Let us consider what the authors consider anomalous. Despite differences in values (Canadians are more statist and communitarian, Americans more individualistic and competitive) and union density (much higher in Canada), “[t]he paradox of strong unionism and weak public support emerges because perceived union power is negatively correlated with union approval” (page 77). This finding is hardly startling as earlier studies have reached the same conclusion. Unfortunately, there is no reference to the earlier studies. The strength of the Lipset and Meltz study lies in the breadth and depth of their questionnaire. They examine the relationship between union approval and attitudes in greater detail by looking at several indicators of union approval and by comparing the attitudes of union and nonunion workers and managers in union and nonunion workplaces in both countries.
Arguably, the more intriguing finding is that American employers express more favourable attitudes toward unions (and Canadian managers express greater disapproval of unions). The authors state their findings challenge “the assumption that variations in the intensity of employer animosity to union organizing is the most important factor accounting for cross-border variations in union density” and that stronger opposition to unions in the United States “resides with differing legal regimes rather than more militant anti-union attitudes” (page 92). I do not believe the significance of this finding is fully explored. When one considers that research shows employer interference in union organizing campaigns is far more prevalent in the United States and that American companies are more likely to pursue union resistance or removal strategies south of the border and union acceptance when operating in Canada, one might reasonably question the relevance or importance of attitudes. In this regard, perhaps it would have been useful to more fully consider the nexus between union approval/disapproval and behaviour. Put somewhat differently, may be more focus should be on the difference between attitudes and behaviours rather than on the conflict between attitudes and values.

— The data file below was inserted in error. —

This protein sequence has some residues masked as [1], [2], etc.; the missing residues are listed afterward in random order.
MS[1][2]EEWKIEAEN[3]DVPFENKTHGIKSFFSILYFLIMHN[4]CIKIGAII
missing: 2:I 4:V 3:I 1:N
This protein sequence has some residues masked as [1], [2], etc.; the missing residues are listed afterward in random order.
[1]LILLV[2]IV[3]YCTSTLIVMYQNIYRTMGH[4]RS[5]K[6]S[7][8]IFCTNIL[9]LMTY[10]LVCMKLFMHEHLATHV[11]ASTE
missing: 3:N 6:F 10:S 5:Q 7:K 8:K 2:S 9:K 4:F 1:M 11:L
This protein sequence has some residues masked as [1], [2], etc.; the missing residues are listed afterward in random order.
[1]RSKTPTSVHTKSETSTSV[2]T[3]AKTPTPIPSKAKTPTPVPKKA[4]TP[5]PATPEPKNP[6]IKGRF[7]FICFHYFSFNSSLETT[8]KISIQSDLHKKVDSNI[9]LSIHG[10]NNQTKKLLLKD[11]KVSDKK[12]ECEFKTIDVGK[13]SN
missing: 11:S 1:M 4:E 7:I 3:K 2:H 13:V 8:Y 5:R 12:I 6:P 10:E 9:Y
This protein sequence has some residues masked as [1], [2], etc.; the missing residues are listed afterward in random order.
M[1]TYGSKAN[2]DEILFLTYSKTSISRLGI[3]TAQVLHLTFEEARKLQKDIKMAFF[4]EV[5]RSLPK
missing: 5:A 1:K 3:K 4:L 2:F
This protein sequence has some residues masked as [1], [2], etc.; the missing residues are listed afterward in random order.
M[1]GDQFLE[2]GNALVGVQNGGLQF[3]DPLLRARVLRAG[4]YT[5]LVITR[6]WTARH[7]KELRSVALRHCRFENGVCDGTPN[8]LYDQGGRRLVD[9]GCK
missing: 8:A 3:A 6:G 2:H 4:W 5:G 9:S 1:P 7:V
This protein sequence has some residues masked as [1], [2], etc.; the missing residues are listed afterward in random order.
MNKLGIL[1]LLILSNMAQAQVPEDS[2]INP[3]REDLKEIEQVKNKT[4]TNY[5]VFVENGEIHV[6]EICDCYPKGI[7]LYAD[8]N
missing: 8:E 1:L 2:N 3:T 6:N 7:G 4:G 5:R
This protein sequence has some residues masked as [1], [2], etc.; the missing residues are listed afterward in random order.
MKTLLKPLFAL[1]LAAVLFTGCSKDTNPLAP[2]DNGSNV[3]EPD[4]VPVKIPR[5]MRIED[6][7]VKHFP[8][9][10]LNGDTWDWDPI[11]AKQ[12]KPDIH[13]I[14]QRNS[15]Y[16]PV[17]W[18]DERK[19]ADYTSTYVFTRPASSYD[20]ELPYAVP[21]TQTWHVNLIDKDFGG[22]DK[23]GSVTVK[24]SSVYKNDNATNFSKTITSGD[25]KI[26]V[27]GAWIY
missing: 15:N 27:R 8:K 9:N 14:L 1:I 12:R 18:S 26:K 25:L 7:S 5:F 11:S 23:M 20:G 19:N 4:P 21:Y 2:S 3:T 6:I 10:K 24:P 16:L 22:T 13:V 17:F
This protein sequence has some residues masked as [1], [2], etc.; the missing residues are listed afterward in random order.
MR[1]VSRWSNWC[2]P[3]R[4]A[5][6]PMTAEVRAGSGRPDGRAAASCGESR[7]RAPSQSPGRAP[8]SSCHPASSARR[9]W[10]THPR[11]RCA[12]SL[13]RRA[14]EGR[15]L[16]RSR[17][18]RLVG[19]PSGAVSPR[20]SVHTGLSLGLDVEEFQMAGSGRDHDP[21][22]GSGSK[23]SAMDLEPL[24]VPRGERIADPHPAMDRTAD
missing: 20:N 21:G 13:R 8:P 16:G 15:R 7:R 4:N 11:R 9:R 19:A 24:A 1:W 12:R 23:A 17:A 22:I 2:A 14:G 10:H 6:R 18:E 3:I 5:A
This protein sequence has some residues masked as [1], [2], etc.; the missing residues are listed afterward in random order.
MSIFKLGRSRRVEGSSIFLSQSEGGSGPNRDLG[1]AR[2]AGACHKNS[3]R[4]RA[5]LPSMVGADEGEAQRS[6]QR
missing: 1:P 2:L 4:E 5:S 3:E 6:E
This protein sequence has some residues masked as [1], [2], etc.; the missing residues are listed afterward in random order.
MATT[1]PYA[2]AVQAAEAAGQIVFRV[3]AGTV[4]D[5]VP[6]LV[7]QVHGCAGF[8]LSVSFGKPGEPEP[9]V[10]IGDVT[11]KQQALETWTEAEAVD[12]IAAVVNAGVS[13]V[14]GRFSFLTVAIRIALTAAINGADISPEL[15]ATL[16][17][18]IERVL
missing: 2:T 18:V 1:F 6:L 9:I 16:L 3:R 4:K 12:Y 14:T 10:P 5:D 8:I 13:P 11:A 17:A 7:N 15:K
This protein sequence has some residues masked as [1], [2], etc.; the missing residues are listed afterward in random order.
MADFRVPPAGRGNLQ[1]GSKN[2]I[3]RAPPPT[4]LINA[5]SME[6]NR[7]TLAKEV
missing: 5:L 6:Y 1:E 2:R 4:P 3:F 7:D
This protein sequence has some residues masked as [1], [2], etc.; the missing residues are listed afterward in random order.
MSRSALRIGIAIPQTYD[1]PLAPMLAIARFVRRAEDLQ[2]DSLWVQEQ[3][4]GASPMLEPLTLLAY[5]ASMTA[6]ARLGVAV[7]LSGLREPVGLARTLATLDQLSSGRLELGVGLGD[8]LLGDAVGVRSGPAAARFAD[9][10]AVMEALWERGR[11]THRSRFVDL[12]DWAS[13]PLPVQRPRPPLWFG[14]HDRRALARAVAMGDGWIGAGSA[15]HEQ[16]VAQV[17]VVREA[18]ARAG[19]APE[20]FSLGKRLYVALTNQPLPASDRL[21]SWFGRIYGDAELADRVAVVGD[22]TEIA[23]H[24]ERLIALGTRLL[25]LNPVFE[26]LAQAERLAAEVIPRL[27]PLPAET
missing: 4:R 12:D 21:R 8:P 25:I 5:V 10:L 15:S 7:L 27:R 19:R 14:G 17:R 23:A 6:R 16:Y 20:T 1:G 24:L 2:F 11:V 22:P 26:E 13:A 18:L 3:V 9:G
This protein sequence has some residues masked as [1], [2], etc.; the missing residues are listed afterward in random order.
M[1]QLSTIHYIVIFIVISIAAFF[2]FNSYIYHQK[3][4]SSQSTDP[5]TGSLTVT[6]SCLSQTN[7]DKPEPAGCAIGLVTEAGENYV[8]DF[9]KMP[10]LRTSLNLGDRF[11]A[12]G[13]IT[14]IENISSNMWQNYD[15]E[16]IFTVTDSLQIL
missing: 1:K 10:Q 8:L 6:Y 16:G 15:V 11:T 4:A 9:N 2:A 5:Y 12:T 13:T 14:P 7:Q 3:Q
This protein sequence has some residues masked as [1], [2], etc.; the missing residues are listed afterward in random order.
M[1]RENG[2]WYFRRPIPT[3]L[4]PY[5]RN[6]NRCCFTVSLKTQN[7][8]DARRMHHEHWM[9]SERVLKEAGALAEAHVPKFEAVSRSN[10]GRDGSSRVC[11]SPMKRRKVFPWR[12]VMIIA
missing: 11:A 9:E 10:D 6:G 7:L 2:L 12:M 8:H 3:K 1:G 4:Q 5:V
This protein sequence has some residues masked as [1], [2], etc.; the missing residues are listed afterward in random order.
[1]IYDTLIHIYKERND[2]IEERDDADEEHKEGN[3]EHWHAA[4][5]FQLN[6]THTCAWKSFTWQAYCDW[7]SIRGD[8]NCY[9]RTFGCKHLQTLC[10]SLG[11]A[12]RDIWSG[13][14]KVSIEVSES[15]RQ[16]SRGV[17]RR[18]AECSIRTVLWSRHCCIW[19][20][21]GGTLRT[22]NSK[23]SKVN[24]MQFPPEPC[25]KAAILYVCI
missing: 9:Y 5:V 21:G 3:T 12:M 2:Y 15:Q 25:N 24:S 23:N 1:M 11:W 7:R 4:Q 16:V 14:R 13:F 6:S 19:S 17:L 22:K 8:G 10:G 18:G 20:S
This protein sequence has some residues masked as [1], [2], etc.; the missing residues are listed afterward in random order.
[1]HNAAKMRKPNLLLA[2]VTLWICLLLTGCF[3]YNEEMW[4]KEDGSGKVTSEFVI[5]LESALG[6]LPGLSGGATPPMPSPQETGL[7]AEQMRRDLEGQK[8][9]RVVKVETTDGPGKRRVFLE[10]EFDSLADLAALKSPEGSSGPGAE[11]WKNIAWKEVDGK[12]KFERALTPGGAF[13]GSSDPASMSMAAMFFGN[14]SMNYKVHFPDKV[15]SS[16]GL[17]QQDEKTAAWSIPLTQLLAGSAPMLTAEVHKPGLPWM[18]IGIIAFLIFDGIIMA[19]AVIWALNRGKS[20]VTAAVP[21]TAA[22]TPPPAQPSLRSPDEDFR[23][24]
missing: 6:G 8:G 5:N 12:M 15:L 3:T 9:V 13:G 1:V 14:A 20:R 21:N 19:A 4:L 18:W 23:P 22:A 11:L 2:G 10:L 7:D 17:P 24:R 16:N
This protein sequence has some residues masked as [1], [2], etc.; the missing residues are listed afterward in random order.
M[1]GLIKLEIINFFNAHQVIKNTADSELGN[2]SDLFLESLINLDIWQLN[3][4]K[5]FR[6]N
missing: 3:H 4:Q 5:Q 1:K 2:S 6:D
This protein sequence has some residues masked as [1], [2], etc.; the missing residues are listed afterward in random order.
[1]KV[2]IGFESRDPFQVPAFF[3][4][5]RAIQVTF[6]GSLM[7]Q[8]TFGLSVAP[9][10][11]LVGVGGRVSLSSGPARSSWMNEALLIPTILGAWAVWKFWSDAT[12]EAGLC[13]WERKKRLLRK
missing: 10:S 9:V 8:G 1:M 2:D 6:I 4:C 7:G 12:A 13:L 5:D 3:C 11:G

The other paradox is the stronger preference for unions by nonunion American workers than their Canadian counterparts (as expressed by an intention to vote for a union). The authors suggest this indicates that the frustrated demand for unionization is considerably greater south of the border. In other words, the extent of unionization is inversely related to the level of frustrated demand for unionization. The authors do a good job identifying the factors influencing differences in the frustrated demand for union unionization, most notably the extent of government support for unionization and the amount of public employment.
I have several other reservations about the book. The first involves the decision to devote two chapters to professional and white-collar workers. While this appears to have been motivated by a desire to update Lipset’s 1962 study on these workers’ attitudes towards unions, the chapters are redundant. It would have been better to have integrated the findings into a single chapter. It would have also been more interesting if the authors had examined the attitudes of other hard-to-organize workers (e.g., service and part-time workers). Another concern is the occasional failure to provide timely data (e.g., the use of 1995 figures on public employment in Canada and the United States and 1997 figures on health care costs as a percentage of GDP).
These limitations aside, this is a provocative and interesting book that should appeal to anyone interested in differences in unionism in the two countries.